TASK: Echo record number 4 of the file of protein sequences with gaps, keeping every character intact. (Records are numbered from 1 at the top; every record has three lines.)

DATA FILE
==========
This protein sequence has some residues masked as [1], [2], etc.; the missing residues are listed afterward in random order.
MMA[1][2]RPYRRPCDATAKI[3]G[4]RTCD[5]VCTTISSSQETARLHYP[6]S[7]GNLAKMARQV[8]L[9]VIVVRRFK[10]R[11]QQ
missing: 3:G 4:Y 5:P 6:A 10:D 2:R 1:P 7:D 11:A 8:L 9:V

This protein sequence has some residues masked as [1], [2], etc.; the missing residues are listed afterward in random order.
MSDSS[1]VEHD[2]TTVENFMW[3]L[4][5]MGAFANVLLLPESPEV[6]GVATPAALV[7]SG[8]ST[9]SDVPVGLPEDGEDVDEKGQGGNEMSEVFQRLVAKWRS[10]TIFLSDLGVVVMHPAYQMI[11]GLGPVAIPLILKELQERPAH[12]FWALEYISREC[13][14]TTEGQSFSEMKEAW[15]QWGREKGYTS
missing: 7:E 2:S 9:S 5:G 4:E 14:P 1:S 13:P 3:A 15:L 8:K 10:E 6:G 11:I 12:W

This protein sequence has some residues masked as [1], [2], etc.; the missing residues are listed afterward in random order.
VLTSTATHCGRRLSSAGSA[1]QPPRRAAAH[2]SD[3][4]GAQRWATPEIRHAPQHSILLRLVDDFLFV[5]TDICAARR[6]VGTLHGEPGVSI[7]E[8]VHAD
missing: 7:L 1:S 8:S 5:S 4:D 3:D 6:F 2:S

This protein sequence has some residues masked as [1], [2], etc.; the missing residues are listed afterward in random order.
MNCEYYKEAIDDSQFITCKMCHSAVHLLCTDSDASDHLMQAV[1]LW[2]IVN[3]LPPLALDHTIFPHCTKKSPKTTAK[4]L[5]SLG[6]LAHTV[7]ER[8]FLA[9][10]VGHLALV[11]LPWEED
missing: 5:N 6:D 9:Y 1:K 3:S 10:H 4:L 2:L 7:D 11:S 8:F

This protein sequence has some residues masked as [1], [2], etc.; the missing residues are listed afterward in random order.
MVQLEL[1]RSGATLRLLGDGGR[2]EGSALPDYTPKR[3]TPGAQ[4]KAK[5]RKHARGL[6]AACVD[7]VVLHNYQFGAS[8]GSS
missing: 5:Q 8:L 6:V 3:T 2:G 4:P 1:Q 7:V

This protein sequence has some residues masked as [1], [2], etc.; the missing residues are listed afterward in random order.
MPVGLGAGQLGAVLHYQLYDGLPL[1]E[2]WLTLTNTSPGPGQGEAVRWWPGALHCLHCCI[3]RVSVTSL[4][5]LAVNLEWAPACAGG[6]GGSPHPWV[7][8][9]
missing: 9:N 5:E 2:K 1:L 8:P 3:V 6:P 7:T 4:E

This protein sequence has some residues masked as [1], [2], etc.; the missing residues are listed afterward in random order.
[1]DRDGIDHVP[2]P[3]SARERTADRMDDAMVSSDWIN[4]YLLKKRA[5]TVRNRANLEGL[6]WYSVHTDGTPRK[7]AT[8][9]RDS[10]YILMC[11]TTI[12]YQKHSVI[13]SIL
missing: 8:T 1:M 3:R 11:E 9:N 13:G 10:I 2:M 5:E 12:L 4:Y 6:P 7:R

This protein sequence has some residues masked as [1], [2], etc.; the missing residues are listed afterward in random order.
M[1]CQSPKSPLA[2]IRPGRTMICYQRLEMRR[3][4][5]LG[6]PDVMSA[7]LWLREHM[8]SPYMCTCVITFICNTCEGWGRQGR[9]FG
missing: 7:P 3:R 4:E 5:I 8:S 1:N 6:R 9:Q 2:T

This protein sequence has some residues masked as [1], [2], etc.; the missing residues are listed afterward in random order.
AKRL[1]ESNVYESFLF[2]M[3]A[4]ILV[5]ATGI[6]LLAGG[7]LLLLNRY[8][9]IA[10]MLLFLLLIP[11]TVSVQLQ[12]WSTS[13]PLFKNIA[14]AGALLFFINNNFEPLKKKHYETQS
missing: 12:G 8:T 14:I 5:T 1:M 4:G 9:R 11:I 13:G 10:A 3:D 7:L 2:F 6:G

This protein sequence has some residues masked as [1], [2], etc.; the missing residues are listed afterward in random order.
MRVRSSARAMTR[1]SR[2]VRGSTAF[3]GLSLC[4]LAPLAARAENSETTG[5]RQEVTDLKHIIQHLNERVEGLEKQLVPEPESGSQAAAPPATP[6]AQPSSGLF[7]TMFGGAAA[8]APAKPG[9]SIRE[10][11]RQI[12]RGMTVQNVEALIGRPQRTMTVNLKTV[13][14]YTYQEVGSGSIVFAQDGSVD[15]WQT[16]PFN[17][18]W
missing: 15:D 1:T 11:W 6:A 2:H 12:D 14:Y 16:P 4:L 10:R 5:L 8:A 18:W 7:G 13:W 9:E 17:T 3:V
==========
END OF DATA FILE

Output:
This protein sequence has some residues masked as [1], [2], etc.; the missing residues are listed afterward in random order.
MNCEYYKEAIDDSQFITCKMCHSAVHLLCTDSDASDHLMQAV[1]LW[2]IVN[3]LPPLALDHTIFPHCTKKSPKTTAK[4]L[5]SLG[6]LAHTV[7]ER[8]FLA[9][10]VGHLALV[11]LPWEED
missing: 5:N 6:D 9:Y 1:K 3:S 10:H 4:L 2:L 7:D 11:S 8:F